concept learned the previous day.  Just by doing this, students are halfway to achieving a long-term connection
with the new material.  Later we’ll write about the information, conduct a debate, discuss it in groups, or graphically
organize it which helps cause synthesis of the learned material.  Interacting with the notebook, students revisit the
material more often than they normally would otherwise.   

3.  It helps students to systematically organize as they learn.  Because they include all notes taken at any time,
reading or in class, in their notebooks, students will have all the materials they need to review at their fingertips.  
As well, students are encouraged to highlight and outline their notes using any of the research-based note-taking
methods taught in class.  Moreover, all the critical worksheets or handouts distributed in class are included in the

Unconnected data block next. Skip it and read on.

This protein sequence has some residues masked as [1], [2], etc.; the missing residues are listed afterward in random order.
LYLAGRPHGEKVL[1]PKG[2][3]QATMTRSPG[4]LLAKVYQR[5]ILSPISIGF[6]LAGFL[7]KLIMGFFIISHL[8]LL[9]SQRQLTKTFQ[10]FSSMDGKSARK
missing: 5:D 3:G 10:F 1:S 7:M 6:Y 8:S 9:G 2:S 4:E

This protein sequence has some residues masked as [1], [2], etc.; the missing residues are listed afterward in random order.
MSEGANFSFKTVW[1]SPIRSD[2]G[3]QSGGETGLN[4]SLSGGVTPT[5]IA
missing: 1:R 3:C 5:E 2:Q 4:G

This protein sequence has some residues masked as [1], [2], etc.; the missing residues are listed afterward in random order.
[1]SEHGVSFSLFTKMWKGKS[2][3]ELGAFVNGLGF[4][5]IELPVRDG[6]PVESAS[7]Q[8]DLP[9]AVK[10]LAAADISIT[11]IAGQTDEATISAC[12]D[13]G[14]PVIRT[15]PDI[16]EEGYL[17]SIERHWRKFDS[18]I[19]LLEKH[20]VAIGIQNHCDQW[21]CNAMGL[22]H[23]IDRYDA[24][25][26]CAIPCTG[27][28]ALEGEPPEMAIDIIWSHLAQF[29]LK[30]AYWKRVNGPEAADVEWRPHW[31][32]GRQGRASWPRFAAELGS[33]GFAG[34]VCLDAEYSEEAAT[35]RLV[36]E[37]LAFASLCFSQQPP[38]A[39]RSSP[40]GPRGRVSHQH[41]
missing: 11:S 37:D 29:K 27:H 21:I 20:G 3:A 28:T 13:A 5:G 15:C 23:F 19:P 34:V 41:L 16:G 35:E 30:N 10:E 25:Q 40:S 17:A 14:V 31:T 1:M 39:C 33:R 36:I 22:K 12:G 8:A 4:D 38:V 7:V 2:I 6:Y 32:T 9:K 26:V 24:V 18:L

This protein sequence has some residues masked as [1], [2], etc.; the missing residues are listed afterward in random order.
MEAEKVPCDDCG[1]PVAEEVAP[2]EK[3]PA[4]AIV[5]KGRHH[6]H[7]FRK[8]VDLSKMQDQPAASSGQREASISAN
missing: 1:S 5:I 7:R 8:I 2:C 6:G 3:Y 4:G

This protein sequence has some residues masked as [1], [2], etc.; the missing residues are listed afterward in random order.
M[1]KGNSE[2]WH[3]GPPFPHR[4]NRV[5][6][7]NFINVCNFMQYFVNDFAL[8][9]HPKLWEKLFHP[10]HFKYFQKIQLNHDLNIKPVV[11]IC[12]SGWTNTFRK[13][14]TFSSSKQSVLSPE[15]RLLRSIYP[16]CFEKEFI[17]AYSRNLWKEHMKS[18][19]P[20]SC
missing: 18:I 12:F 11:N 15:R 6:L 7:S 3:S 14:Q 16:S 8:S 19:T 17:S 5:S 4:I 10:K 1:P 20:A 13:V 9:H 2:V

notebook. This enhances student organization when it comes time to review for tests and semester exams.  

4.  The notebooks become a portfolio of individual learning.  Ask your child to show you their interactive notebook.  
Parents will be surprised at the growth students will have made from the beginning of the school year.  If a diligent
student has been keeping up with their notebook, they will be prepared for the unannounced quizzes and notebook
checks that occur.  Further, they will KNOW their content and will show development in the skills learned in class.  
Also, there is a direct correlation between the diligent student who works on their notebook consistently and their
overall achievement in the class.   Lastly, portfolio learning is an ever increasing alternate way to assess student
growth over time.  Using the interactive notebook, I am able to include non-traditional assessment into my

5.  As an instructional component of Modern US History, the notebook enables the course to address the rigorous
academic college preparatory standards and mission set by ACS.  This includes critical thinking, skills
development, and ongoing assessment in multiple modes.  
Why is an interactive notebook employed as an instructional learning tool?